Sometimes the best advice we give others is the advice we don’t use ourselves.
On Tuesday, I had a brilliant idea for today’s post. As I graded papers and worked on lesson plans for next week, I pondered it and mused to myself how great it was. Part of me considered writing it down, but I decided that it wasn’t necessary. The idea was so obvious and so perfect that I would never forget it.
Wednesday morning, I couldn’t remember it for the life of me. And I still can’t, no matter how hard I try to retrace my mental steps. The idea obviously sprouted some wings and flew away. Or perhaps it was misplaced during that night’s strange dream about getting a puppy and finding out that I’m pregnant at the same time.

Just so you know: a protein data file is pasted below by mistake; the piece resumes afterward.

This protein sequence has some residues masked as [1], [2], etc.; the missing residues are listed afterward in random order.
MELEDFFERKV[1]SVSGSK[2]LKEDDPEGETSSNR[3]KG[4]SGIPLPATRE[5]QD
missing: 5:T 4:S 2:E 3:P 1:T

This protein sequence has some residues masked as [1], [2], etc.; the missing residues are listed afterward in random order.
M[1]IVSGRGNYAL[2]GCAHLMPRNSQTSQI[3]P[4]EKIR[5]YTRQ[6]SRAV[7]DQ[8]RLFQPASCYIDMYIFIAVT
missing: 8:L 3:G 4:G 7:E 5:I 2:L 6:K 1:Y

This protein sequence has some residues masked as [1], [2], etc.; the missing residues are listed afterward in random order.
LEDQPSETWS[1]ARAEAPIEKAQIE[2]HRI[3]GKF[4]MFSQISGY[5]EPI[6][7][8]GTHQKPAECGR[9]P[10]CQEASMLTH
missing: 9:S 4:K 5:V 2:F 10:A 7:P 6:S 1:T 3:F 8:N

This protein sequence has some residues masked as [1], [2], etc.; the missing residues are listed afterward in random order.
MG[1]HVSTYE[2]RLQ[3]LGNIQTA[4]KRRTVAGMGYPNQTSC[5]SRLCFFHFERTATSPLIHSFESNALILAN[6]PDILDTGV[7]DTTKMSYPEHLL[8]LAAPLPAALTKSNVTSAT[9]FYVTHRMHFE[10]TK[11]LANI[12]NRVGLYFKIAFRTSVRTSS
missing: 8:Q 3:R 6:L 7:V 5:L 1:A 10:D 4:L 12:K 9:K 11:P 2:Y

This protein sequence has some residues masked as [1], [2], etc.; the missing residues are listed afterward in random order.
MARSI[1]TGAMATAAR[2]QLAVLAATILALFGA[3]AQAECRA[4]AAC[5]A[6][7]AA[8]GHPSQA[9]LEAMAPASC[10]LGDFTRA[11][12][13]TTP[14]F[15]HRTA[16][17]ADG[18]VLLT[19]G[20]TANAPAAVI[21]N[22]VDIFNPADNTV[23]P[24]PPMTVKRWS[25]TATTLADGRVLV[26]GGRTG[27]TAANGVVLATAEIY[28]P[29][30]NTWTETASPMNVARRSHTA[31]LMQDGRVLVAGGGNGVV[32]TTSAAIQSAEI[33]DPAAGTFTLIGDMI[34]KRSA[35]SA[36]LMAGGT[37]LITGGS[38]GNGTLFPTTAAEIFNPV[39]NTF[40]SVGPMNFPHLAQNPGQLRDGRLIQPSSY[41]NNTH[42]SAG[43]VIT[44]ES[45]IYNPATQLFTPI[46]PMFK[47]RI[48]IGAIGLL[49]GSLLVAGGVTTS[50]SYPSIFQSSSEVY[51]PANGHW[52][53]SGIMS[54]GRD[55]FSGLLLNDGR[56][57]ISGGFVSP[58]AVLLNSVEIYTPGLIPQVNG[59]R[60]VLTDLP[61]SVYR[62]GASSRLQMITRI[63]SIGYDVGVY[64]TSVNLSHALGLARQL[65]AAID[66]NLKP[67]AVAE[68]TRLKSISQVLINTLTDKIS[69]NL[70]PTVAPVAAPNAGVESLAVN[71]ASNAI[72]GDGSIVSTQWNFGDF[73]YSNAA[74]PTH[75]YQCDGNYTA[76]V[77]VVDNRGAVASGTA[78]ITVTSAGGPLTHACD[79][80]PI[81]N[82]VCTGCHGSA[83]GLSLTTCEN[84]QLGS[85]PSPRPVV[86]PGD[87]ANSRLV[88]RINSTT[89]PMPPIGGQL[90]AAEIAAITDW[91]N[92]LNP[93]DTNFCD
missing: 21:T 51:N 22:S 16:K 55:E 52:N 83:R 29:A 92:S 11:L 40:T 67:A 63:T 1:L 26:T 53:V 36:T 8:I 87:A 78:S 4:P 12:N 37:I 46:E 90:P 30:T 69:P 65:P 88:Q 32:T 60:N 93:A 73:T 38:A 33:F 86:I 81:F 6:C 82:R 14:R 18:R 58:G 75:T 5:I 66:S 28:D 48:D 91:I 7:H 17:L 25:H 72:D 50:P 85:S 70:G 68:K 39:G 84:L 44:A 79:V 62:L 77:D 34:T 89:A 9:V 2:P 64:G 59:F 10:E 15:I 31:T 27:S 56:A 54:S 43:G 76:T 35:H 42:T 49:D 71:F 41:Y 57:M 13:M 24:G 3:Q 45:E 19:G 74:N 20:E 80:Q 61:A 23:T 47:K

If only I had written the idea down, we could all enjoy the ingenious idea instead of the ramblings about how I’ve forgotten it.
I should know better. One of the most important pieces of advice I give to young writers is to always write your ideas down so you won’t forget them.
When I was young, I never believed in it. I thought that I could keep all of the plots and characters and strange worlds straight in my mind. I’m sure that I didn’t do nearly as well at it as I thought I did, but isn’t that the case with everything we do when we’re fourteen?
Now, though, my head is too full of the papers I’m grading, questions from students and parents, and everything else to be reliable on its own, for writing or for anything. I need a back-up. But any information that’s worth keeping deserves it, no matter where it’s stored.
So, instead of my brilliant idea, here instead is my lament and a word of warning. Always write your ideas down (even if you don’t think you’ll forget them).
What’s the best piece of advice that you give but sometimes ignore? Do you forget what you were planning to write about sometimes too?